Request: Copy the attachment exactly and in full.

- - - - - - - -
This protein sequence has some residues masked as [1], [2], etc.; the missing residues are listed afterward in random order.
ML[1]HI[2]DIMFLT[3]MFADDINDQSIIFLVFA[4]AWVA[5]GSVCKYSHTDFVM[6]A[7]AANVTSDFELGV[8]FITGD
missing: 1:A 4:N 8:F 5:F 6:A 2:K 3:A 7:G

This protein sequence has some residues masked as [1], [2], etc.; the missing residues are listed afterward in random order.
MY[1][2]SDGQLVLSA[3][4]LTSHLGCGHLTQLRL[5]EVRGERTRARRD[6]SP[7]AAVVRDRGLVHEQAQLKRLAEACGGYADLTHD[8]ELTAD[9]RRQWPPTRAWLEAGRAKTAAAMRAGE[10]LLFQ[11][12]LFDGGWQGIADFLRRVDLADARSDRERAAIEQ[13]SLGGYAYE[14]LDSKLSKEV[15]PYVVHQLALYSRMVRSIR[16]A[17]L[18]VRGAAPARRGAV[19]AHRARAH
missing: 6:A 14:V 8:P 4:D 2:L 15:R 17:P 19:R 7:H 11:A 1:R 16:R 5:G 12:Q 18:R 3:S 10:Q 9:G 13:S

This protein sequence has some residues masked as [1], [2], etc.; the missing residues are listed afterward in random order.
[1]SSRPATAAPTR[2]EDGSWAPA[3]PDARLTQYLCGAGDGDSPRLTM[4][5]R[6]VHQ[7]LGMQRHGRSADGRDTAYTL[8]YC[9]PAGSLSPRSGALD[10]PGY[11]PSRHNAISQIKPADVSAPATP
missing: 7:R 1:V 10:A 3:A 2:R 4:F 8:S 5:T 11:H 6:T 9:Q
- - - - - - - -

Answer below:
This protein sequence has some residues masked as [1], [2], etc.; the missing residues are listed afterward in random order.
ML[1]HI[2]DIMFLT[3]MFADDINDQSIIFLVFA[4]AWVA[5]GSVCKYSHTDFVM[6]A[7]AANVTSDFELGV[8]FITGD
missing: 1:A 4:N 8:F 5:F 6:A 2:K 3:A 7:G

This protein sequence has some residues masked as [1], [2], etc.; the missing residues are listed afterward in random order.
MY[1][2]SDGQLVLSA[3][4]LTSHLGCGHLTQLRL[5]EVRGERTRARRD[6]SP[7]AAVVRDRGLVHEQAQLKRLAEACGGYADLTHD[8]ELTAD[9]RRQWPPTRAWLEAGRAKTAAAMRAGE[10]LLFQ[11][12]LFDGGWQGIADFLRRVDLADARSDRERAAIEQ[13]SLGGYAYE[14]LDSKLSKEV[15]PYVVHQLALYSRMVRSIR[16]A[17]L[18]VRGAAPARRGAV[19]AHRARAH
missing: 6:A 14:V 8:P 4:D 2:L 15:R 17:P 19:R 7:H 11:A 1:R 16:R 5:G 12:Q 18:R 3:S 10:Q 9:G 13:S

This protein sequence has some residues masked as [1], [2], etc.; the missing residues are listed afterward in random order.
[1]SSRPATAAPTR[2]EDGSWAPA[3]PDARLTQYLCGAGDGDSPRLTM[4][5]R[6]VHQ[7]LGMQRHGRSADGRDTAYTL[8]YC[9]PAGSLSPRSGALD[10]PGY[11]PSRHNAISQIKPADVSAPATP
missing: 7:R 1:V 10:A 3:A 2:R 4:F 8:S 5:T 11:H 6:T 9:Q